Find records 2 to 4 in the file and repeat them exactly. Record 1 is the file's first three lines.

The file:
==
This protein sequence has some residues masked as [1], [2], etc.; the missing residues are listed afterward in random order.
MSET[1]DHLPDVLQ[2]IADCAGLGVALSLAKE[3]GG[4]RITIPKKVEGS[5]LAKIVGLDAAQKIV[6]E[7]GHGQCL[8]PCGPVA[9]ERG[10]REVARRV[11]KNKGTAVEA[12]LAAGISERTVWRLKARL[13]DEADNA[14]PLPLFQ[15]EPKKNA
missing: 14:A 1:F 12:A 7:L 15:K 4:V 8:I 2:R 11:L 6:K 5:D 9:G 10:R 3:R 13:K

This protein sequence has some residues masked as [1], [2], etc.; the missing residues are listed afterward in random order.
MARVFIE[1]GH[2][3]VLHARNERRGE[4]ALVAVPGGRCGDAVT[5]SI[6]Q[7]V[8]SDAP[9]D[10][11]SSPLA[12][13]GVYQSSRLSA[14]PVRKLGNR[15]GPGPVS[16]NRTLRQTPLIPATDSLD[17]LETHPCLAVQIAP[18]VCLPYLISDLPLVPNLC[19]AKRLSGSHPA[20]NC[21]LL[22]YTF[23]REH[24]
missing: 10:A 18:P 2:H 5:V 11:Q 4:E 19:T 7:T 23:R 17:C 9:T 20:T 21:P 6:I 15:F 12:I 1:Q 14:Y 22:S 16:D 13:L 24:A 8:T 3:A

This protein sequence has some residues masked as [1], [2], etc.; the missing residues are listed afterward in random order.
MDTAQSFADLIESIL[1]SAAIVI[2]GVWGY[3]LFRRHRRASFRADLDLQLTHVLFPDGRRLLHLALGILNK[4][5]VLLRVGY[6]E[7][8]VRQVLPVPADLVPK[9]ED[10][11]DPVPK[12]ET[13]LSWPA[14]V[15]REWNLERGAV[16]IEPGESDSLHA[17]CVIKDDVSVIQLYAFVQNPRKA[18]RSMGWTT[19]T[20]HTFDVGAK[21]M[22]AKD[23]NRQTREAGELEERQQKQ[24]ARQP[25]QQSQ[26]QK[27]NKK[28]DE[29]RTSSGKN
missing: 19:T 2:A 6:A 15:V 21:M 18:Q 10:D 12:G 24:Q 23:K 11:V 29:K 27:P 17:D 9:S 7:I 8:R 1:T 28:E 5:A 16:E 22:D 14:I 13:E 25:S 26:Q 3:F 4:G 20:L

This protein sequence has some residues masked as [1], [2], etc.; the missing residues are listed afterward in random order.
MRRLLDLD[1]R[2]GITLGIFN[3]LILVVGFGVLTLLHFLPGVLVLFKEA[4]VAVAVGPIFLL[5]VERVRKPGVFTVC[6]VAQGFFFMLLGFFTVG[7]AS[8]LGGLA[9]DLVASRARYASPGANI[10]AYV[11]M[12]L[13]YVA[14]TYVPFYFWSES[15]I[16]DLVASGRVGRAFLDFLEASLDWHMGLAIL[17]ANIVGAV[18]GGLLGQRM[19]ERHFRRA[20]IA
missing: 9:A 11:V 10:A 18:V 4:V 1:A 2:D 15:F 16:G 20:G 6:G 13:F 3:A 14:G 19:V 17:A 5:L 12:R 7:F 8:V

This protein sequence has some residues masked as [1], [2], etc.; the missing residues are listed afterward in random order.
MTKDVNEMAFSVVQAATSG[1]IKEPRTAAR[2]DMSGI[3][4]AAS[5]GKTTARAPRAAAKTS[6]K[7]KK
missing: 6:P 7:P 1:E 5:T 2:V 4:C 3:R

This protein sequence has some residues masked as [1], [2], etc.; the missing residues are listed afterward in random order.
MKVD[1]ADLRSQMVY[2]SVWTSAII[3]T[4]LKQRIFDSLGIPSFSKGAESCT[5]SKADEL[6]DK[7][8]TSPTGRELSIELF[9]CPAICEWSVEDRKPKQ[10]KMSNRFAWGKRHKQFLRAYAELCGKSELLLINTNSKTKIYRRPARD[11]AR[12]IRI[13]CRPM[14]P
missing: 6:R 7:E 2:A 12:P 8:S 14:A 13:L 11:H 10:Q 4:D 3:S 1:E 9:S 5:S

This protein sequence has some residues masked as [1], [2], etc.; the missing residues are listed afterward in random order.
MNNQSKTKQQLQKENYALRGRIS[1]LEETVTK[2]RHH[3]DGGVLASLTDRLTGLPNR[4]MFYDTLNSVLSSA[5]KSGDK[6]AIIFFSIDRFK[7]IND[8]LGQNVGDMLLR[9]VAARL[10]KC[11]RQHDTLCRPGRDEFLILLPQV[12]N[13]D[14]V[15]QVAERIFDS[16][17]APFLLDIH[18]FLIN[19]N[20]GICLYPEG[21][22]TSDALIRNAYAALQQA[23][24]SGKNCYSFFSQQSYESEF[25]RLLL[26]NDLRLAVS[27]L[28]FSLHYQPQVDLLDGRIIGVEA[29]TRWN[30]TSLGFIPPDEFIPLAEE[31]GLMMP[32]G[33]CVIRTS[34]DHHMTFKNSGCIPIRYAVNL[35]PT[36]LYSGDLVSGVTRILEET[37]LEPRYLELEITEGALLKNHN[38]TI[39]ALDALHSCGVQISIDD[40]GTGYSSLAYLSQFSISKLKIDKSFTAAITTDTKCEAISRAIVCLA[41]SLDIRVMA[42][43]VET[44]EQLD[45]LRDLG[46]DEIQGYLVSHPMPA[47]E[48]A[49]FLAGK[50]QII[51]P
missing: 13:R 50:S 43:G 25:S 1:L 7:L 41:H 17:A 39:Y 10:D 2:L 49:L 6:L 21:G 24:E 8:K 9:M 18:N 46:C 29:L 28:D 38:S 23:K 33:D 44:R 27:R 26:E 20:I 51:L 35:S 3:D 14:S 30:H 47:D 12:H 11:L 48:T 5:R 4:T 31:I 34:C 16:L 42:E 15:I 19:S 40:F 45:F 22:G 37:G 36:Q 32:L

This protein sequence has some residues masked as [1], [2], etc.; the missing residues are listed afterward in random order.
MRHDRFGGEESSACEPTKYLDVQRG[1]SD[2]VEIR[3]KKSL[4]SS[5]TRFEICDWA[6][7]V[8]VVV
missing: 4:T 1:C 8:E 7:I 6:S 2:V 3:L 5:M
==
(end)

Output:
This protein sequence has some residues masked as [1], [2], etc.; the missing residues are listed afterward in random order.
MARVFIE[1]GH[2][3]VLHARNERRGE[4]ALVAVPGGRCGDAVT[5]SI[6]Q[7]V[8]SDAP[9]D[10][11]SSPLA[12][13]GVYQSSRLSA[14]PVRKLGNR[15]GPGPVS[16]NRTLRQTPLIPATDSLD[17]LETHPCLAVQIAP[18]VCLPYLISDLPLVPNLC[19]AKRLSGSHPA[20]NC[21]LL[22]YTF[23]REH[24]
missing: 10:A 18:P 2:H 5:V 11:Q 4:E 19:T 7:T 23:R 17:C 9:T 20:T 21:P 6:I 15:F 12:I 1:Q 14:Y 22:S 16:D 13:L 24:A 8:T 3:A

This protein sequence has some residues masked as [1], [2], etc.; the missing residues are listed afterward in random order.
MDTAQSFADLIESIL[1]SAAIVI[2]GVWGY[3]LFRRHRRASFRADLDLQLTHVLFPDGRRLLHLALGILNK[4][5]VLLRVGY[6]E[7][8]VRQVLPVPADLVPK[9]ED[10][11]DPVPK[12]ET[13]LSWPA[14]V[15]REWNLERGAV[16]IEPGESDSLHA[17]CVIKDDVSVIQLYAFVQNPRKA[18]RSMGWTT[19]T[20]HTFDVGAK[21]M[22]AKD[23]NRQTREAGELEERQQKQ[24]ARQP[25]QQSQ[26]QK[27]NKK[28]DE[29]RTSSGKN
missing: 19:T 2:A 6:A 15:V 21:M 18:Q 10:D 12:G 24:Q 23:K 11:V 29:K 27:P 17:D 9:S 7:I 8:R 1:T 28:E 5:A 16:E 22:D 14:I 13:E 25:S 26:Q 3:F 4:G 20:L

This protein sequence has some residues masked as [1], [2], etc.; the missing residues are listed afterward in random order.
MRRLLDLD[1]R[2]GITLGIFN[3]LILVVGFGVLTLLHFLPGVLVLFKEA[4]VAVAVGPIFLL[5]VERVRKPGVFTVC[6]VAQGFFFMLLGFFTVG[7]AS[8]LGGLA[9]DLVASRARYASPGANI[10]AYV[11]M[12]L[13]YVA[14]TYVPFYFWSES[15]I[16]DLVASGRVGRAFLDFLEASLDWHMGLAIL[17]ANIVGAV[18]GGLLGQRM[19]ERHFRRA[20]IA
missing: 9:A 11:V 10:A 18:V 4:V 1:A 2:D 15:F 16:G 20:G 6:G 13:F 3:A 14:G 19:V 17:A 5:L 12:R 7:F 8:V